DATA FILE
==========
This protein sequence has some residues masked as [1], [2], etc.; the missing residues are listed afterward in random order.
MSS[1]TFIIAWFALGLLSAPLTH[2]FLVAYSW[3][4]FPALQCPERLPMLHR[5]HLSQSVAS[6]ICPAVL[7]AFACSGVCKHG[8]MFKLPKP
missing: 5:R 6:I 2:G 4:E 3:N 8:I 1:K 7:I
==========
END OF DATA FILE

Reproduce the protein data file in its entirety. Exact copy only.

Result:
This protein sequence has some residues masked as [1], [2], etc.; the missing residues are listed afterward in random order.
MSS[1]TFIIAWFALGLLSAPLTH[2]FLVAYSW[3][4]FPALQCPERLPMLHR[5]HLSQSVAS[6]ICPAVL[7]AFACSGVCKHG[8]MFKLPKP
missing: 5:R 6:I 2:G 4:E 3:N 8:I 1:K 7:I